Ron Lindsay’s #wiscfi twist on the conventional Opening Speech

I was going to add a quicklink to this clusterfuck in comments on the Open Thread, but then I realised that I had too much to say for the comment input box.

Over the weekend I’ve been following some of the FTB live-blogging of the second Women In Secularism conference (aka WISC2), and enjoying the speeches of thoughtful activist women on various topics. I didn’t bother to click on anybody’s liveblogging of the welcoming speech, because welcoming speeches are all pretty much the same, right? Welcome and thank you to the attendees, here’s the speaker lineup, the vendor stalls are in the lobby and the bar’s over there – isn’t that the job of the opening speech? With a few encouraging soundbites thrown in to get the audience excited? Usually 5-10 minutes, tops?

Well, I missed something different. The opening speech was given by Ron Lindsay, CEO of the event sponsor, the Center for Free Enquiry (CFI). Ron apparently thought that all those traditional aspects of a welcoming speech were entirely superfluous for WISC2, and instead dedicated half of his 30-minute opening talk to ‘splaining privilege and how feminists were misusing the concept to silence men and how all this fed into the divisive controversy etc etc

No mention of the sustained intimidation campaigns waged against women who have pointed out that atheism/skepticism/secularism is not immune from the same sexism/racism etc as the religions they’re rejecting, and that those campaigns are specifically designed to silence those women from speaking out at all ever, not just asking them to listen in certain spaces for a short while. The lack of respect and blatant hositility demonstrated by that sustained silencing campaign was obviously far less significant to Lindsay than (surprise) how Feminists R Doin It Rong.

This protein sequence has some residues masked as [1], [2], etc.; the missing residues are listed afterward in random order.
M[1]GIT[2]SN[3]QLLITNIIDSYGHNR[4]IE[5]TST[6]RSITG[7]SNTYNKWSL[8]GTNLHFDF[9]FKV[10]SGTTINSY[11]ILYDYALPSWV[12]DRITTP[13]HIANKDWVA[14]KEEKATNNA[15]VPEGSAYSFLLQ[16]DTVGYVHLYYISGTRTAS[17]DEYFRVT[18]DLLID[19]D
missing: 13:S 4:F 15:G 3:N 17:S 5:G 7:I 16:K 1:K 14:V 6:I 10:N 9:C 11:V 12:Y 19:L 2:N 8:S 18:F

Lindsay bizarrely equates social justice advocates asking those who are privileged along one or more of the axes of oppression to “shut up and listen” to those who lack those privileges with women being utterly forbidden to speak in houses of worship in many religions i.e. Lindsay is equating a request for the generally dominant group who have many platforms to step back and let others lead a discussion at the front of a platform for a change with a religious taboo whereby the generally subservient social group who has no platform is forbidden to speak at all in sacred spaces.  He even explicitly labels requests for the privileged to stay quiet and step back for once as dogma.

Now don’t get me wrong. I think the concept of privilege is useful; in fact it is too useful to have it ossified and turned into a dogma.

By the way, with respect to the “Shut up and listen” meme, I hope it’s clear that it’s the “shut up” part that troubles me, not the “listen” part. Listening is good. People do have different life experiences, and many women have had experiences and perspectives from which men can and should learn. But having had certain experiences does not automatically turn one into an authority to whom others must defer. Listen, listen carefully, but where appropriate, question and engage.

I started my talk with that reading from the New Testament which unmistakably assigned women a subordinate role. Both the symbol of that oppression and the vehicle for enforcing that oppression was silence. Enforced silence is always and everywhere the enemy of truth and progress. If someone is forbidden from speaking, you are obviously not going to hear what they have to say.

As many others have already pointed out, how Lindsay thinks anybody can listen if they don’t shut up? I dunno.

As an opening speech, this effort undermines the whole purpose of the conference. Might it possibly have been an interesting addition to the speech roster somewhere in the middle of the program? Maybe. But as an opening speech from the event sponsor it’s simply bizarre, does nothing to encourage the women in attendance, and does everything to encourage the already hyper-active flying monkeys.